“You did this,” he growled at her, leaning in close enough that clumps of his long, greasy hair brushed her nose. She thought she could feel it leaving a residue on her carefully scrubbed skin. His breath smelled strongly of marijuana and made her start coughing again. “I saw you walking out of the living room. Just wait until I get you alone, Gimp.”

He walked away, swearing, because people were flocking out of the apartments in response to the smoke detectors. Kari started to follow him, but Di called her back.

“Don’t break his face. You need a job, not a felony charge.”

Kari didn’t smile. “I won’t let him hurt you again.”

“Don’t worry. The cops will take me away from him.”


“I’ll tell them he fell asleep smoking, and his cigarette must have set the fire.”

“No!” Kari jumped as fire sirens sounded in the distance. “You leave the talking to me. You were asleep and saw nothing. Okay? If we’re lucky, the cops will take him on a meth charge. I nabbed some of it from his stash, earlier.” She brushed Di’s cheek with the back of her hand. “Let me mastermind this.”


An hour later, Di sat in a police detective’s car, wrapped in a blanket. The detective had left the door open, so neighbors and strangers stared at her.

The detectives directed most of their questions at Kari and their father. Eventually, one brought her a cup of tea to warm her hands.

“Hi, Diana,” he said with a smile. “I’m Detective Bounds. I have a daughter near your age.”

“Could you use a spare?”

“Excuse me?”

Di gestured to the smoldering ruins of her apartment. “I’m homeless. Happy to have a new home.”

He laughed, and Di smiled, but secretly she wanted to just hop into his car and hide from the world — especially her father.

“I have a few questions for you.” The detective opened a miniature flip pad. “When did you smell the smoke?”

“When my sister woke me up.”

“Are you sure you weren’t already awake?”

“We were both asleep,” Kari called from nearby, where a separate cop had been questioning her. “You can talk to me.”

Di suspected that the detective’s notebook already contained many pages worth of information from Kari, but he nodded politely.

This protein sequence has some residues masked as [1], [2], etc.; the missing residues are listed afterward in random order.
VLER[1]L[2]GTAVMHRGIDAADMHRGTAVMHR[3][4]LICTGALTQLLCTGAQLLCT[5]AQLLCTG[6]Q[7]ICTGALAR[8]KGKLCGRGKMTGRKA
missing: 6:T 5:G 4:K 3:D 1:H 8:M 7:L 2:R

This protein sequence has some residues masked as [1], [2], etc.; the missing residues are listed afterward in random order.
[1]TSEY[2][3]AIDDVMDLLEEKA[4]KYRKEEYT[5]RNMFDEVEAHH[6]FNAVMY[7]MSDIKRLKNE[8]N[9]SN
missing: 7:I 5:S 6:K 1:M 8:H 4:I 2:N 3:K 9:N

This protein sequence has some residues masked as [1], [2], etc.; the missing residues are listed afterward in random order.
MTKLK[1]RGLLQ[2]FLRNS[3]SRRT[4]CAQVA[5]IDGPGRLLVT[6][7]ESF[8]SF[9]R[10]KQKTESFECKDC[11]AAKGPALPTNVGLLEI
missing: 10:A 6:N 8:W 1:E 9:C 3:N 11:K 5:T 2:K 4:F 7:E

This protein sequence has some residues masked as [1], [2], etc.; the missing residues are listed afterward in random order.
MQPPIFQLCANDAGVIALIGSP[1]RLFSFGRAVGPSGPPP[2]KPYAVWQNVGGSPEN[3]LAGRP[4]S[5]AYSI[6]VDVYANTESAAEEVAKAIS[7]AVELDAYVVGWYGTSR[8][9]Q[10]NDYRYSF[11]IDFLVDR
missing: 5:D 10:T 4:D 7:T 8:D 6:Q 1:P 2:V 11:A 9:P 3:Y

“Mr. Coburn says Diana was still awake when he drifted off.”

“My father smokes meth, sir. He should be in prison. I wouldn’t trust his word over Di’s. She’s practically a saint.”

“Mmhm,” he replied, glancing at Di again. “Well, girls, medical here says your father only sustained minor burns. The hospital will probably release him in a few hours, and he’ll join you wherever you’re staying.”

“So he’s not going to jail?” Di clarified.

“No. We found his meth pipe, and your sister gave us the meth, but that charge won’t keep him in jail.”

“And Di still has to live with him?” Kari demanded.

“We called Di’s social worker, and she promised to visit next week.”

The detective leaned against his car, as if to shield Di from his inevitable words. “But yes,” he said, directing his comment back to Di.

“I . . . think Child Welfare Services will want to keep you with him. California likes to keep kids with their parents.”

Di looked past the detective and met her father’s red-eyed stare. The emergency medical technicians were still strapping him to the gurney to take him to the hospital.

“Officer,” Kari complained, “our father is so wasted, he can’t even see this was his fault. He was actually threatening Di just before you got here-“

“NO! N-n-no he wasn’t.” Di nearly choked on the lie. “He was just worried.”

Kari sighed through her nose, glancing at Di’s expression.

“Diana set the fire,” her father shouted, making one of the EMTs wince. “I saw her do it!”

“He’s lying!” said Kari. “Don’t you think I’d have woken up if my little sister was tottering around on her crutches?”

The cops separated the family members, and Di ended up back in the apartment’s parking lot with Detective Bounds. Most of the building appeared undamaged, except for their unit and the rooms belonging to their neighbors.